Goldman Sachs eyes new markets for Apple Card

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Apple Card
Apple Card won’t always be exclusive to the U.S.
Photo: Apple

Apple Card may be exclusive to the U.S. for now, but Goldman Sachs hints that won’t always be the case.

Apple’s partner says it will be looking at plans to bring Apple Card to other markets in the future. Goldman CEO Richard Gnodde expects the card to take off quickly over the summer.

These are the ‘low rates’ currently available for Apple Card

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Apple Card
Apple Card sounds awesome. But read the small print.
Photo: Apple

Against all odds, Apple’s introduction of its “Apple Card” credit card managed to outshine Hollywood’s finest stars at yesterday’s keynote event. Among the card’s nifty features, Apple promised an interest rate among the lowest in the industry.

But is it? Details on the new Apple Card website include the “lower interest rates” in their footnotes. And while they’re certainly not excessive, they’re also not quite as low as you might think.

Apple may launch its own credit card this spring

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money
Apple could team up with Goldman Sachs for the launch.
Photo: Ste Smith/Cult of Mac

Apple and Goldman Sachs are teaming up to create a joint credit card, according to a new report. The card may offer savings to Apple customers, in addition to making it easier for them to keep tabs on spending.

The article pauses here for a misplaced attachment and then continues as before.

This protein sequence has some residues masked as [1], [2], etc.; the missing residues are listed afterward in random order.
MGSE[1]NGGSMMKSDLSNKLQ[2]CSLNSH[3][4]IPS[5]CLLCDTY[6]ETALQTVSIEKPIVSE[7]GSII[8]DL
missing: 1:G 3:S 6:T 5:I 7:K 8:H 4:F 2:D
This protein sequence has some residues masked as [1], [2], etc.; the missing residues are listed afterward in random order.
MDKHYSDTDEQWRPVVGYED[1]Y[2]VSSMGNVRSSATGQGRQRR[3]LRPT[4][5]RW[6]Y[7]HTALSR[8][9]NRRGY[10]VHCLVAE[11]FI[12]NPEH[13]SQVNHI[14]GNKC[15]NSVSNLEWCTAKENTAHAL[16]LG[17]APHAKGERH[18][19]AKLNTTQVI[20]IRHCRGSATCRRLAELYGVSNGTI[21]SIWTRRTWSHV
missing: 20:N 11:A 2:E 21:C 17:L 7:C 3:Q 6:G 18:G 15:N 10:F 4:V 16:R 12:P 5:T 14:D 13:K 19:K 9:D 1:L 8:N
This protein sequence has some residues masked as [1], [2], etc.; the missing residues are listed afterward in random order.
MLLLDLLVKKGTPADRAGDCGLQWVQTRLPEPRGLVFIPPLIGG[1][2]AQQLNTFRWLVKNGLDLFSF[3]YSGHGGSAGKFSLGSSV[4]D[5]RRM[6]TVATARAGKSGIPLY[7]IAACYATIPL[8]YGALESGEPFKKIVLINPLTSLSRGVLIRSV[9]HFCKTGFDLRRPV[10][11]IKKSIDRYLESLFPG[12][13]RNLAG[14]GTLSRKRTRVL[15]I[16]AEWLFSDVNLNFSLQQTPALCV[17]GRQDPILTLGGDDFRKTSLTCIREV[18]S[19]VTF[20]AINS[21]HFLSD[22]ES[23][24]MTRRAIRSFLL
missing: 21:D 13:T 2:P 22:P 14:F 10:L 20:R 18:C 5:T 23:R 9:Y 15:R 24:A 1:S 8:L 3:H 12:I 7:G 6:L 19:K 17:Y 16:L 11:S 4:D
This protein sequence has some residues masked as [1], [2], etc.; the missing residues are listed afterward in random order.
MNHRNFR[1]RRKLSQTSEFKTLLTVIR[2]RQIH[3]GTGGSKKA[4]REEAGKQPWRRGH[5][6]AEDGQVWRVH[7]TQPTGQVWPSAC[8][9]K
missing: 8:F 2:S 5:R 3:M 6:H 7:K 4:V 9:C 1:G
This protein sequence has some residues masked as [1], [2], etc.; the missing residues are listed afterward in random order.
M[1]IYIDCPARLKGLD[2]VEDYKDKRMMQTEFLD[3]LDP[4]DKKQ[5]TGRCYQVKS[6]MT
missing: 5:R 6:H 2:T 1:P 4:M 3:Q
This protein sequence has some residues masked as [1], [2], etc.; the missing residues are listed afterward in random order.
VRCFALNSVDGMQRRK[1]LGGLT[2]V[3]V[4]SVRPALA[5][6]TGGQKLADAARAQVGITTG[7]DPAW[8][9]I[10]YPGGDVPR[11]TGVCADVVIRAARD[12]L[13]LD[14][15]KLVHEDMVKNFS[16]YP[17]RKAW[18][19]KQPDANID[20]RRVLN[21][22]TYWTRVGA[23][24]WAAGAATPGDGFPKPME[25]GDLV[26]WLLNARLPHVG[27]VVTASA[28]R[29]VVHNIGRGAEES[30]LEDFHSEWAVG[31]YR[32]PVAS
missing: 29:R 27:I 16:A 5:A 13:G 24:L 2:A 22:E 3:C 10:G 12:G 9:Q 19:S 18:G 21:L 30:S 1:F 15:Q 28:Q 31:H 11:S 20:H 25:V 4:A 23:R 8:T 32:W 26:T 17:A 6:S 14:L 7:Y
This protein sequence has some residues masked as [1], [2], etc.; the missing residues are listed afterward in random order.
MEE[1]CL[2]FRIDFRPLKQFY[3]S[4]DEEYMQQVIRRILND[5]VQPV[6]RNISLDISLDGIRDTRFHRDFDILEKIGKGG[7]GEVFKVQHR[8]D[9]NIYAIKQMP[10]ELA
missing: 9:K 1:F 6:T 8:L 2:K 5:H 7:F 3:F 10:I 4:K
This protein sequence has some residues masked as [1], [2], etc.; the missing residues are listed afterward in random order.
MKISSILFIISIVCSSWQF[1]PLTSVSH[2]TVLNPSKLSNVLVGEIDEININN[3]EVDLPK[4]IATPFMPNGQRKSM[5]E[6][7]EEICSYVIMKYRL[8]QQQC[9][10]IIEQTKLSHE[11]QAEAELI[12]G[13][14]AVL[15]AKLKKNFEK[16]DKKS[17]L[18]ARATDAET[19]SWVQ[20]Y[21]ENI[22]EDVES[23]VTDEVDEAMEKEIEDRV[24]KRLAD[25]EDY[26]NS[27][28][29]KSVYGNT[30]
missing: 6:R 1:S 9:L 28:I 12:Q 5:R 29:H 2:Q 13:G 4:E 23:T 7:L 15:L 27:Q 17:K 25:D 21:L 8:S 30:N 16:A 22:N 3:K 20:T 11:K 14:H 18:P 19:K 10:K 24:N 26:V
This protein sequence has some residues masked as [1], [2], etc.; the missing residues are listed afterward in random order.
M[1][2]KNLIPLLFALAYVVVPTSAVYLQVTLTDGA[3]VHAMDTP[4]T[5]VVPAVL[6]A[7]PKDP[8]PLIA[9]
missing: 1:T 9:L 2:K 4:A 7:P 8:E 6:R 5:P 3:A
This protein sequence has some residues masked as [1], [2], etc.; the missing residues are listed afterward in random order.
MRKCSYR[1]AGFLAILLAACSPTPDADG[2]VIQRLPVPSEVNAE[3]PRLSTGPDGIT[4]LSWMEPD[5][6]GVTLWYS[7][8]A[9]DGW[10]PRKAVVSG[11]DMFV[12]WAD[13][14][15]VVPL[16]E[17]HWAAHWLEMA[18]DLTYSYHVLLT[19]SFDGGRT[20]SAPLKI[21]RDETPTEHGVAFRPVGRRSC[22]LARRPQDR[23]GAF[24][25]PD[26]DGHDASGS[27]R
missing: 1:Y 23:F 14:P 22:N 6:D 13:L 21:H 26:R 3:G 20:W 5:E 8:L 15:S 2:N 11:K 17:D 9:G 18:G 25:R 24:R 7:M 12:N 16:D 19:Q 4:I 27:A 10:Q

The Wall Street Journal claims that Apple be using the MasterCard payment network for its endeavor. It is rumored to be rolling out as soon as this spring.

Goldman Sachs thinks Apple could be the next Nokia

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Nokia
Nokia could have more in common with Apple than first though.
Photo: Nokia

A Goldman Sachs analyst thinks Apple’s revised earnings guidance might be the start of a longer-term story. According to Rod Hall, Apple could slash numbers even further later in the year, due to lowered expectations about iPhone sales.

Hall goes on to liken Apple to Nokia, a fallen giant in the mobile game. The company ruled the market early on, only to run into problems.

Goldman Sachs worries that iPhone demand is ‘deteriorating’

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iPhone XS Max
Apple's new iPhones are great. But are they the money-spinners Apple is hoping for?
Photo: Ed Hardy/Cult of Mac

Goldman Sachs has added its name to the list of financial institutions worried about stagnating iPhone sales.

“We are concerned that end demand for new iPhone models is deteriorating,” Goldman Sachs wrote in a new note to clients. The firm estimates that Apple will produce 6 percent fewer iPhones next year than it did in the year previous. However, the big investment banking company admits it could be jumping the gun.

Apple, Goldman Sachs team on rewards credit card

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Apple, Goldman Sachs credit card will replace Apple Reward Card
Get ready to tear up your Apple Rewards Card. The company will release a replacement next year with Goldman Sachs.
Photo: Ed Hardy/Cult of Mac

Apple is working with Goldman Sachs to release a credit card, according to an unconfirmed report. This will apparently take the place of the company’s current Rewards Visa.

The card will be offered under the Apple Pay brand. Goldman Sachs will allegedly replace Barclays as Apple’s partner for credit cards.

iPhone 8 could start at $1,000

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money
Start saving now for this year's iPhone!
Photo: Ste Smith/Cult of Mac

According to Goldman Sachs, the iPhone 8 is set to be Apple’s priciest iPhone ever by quite a wide margin. A note from analyst Simona Jankowski claims the next-gen iPhone will carry the suitably next-gen price of $1,000.

More specifically, Jankowski predicts that the 128GB iPhone 8 will sell for $999, while the 256GB version will set you back a whopping $1,099.